Is Net Operating Income Rising in Rental Housing?

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February 24, 1997
Income and Expense Brief

New York City Rent Guidelines Board
51 Chambers Street, Suite 202
New York, New York 10007
212-385-2934 Fax 212-385-2554

In a report released last October ("State of the Rental Market, 1996"), the Rent Guidelines Board found a distinct improvement in the economics of the rental market. A sharp decline in building owners' vacancy and collection losses, a low rate of operating cost inflation, and modest rent increases improved the profitability of rental housing to a level not seen since 1989.

The conclusions in the "State of the Rental Market" report were based in large part on owners' 1995 Real Property Income and Expense (RPIE) filings. This Brief looks at more recent data -- 1996 filings with the New York City Tax Commission.[1] The data clearly show that the profitability of rental housing continues to improve, a finding we expect the forthcoming 1997 Income and Expense Study to confirm.[2]

Rent increases were moderate -- except in Manhattan

The amount of rent collected by landlords rose 3.8% in 1995. Gross income (which includes revenue from office and store leases, sales of services to tenants, etc.) rose 3.9%.

The long awaited recovery of the low-income rental market seems to have begun. In buildings with below average rent levels (i.e. below $500 per apartment), rents rose 4.3% compared to a 3.7% increase in buildings with above average rent levels. Apparently, a marked improvement in the City's economy has finally had an impact on the low-rent sector. Some of the above-average increase in these low-rent buildings can also be attributed to the Rent Guidelines Board, which re-enacted a "low-rent supplement" in 1994.

Manhattan owners fared considerably better than outer borough landlords. In Manhattan rents rose 4.4%. The increase in each of the other boroughs was about 3%.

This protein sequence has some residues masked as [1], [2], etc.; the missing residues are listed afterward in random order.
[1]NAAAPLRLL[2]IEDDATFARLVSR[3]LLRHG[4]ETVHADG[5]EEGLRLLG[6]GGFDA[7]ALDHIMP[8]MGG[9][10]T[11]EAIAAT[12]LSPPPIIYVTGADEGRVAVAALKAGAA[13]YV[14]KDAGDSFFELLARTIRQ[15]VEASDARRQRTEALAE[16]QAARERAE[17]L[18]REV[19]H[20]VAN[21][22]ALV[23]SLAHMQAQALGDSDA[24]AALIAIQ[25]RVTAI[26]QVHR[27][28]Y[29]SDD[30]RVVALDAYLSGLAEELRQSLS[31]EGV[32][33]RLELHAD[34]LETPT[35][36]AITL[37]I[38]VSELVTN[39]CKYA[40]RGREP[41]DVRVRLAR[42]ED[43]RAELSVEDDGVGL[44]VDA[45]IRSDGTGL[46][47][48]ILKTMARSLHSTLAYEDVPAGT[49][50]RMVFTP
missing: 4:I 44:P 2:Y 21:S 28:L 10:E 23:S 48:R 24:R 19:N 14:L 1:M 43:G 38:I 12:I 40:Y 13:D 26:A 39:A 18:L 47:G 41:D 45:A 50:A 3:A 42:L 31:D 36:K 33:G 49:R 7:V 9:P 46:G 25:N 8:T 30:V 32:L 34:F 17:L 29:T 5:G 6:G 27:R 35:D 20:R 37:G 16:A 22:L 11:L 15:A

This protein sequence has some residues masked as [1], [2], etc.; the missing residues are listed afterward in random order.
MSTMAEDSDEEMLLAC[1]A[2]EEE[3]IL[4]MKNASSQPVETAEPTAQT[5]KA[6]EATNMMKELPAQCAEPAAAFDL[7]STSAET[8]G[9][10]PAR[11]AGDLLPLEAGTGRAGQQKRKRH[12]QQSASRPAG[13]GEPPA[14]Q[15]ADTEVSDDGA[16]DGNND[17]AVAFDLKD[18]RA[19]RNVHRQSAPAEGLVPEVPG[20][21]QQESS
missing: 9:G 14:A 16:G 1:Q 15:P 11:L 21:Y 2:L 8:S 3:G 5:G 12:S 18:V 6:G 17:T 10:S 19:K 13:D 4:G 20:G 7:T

Rents rose faster than the city-wide average in all but two Manhattan neighborhoods (the Financial District and Central Harlem). Increases exceeded 5% in three neighborhoods -- the East Village/Lower East Side, Midtown, and Morningside Heights.

Owners continue to benefit from modest increases in operating costs

While income rose 3.9%, the cost of operating rental housing increased only 1.8%. Growth in costs ranged from 1% to 4% in nearly all expense categories.The two exceptions were fuel costs (which decreased) and insurance, which rose 4.5%.

Since real estate taxes and water/sewer fees now account for nearly a third of owners' costs, small increases in these items (1.7% and 0.8% respectively) were key to holding the line on expenses.Operating costs rose faster in low income buildings (3.4%) than in buildings with above average rents (0.9%), thereby negating all of the benefit of larger rent increases in low income buildings.

Expenses rose slower in Manhattan (1.3%) than in the other boroughs. Manhattan owners were aided by lower real estate tax increases (1.4%) than in the outer boroughs (2.5%).

Net operating income rose for the third consecutive year

Larger increases in income than expenses can yield only one result -- higher net operating income (NOI). Overall, owners' NOI was up 7% in 1995.

In buildings with above average rents, NOI was up slightly more (7.2%) while the increase in low rent buildings was slightly less (6.2%).

Manhattan owners did particularly well. Since rents in Manhattan rose faster than the citywide average and expenses grew slower than average, NOI rose 8% in 1995. Fortunes in the other boroughs were less rosy, where increases in NOI ranged from 4 to 5%.

For additional information contact Doug Hillstrom at 212-385-2934, xt. 19.


(1) The 1996 filings with the Tax Commission generally reflect 1995 calender year expenses and income.

(2) Tax commission and RPIE data differs in a number of ways. Most significantly, this Brief examines ALL rental properties which filed tax protests on TCIE forms while the RGB's annual income and expense study looks at rent stabilized properties only. Thus, although we expect the forthcoming 1997 Income and Expense study to confirm the rise in NOI, the magnitude of the increase and the increases by neighborhoods may vary from this study.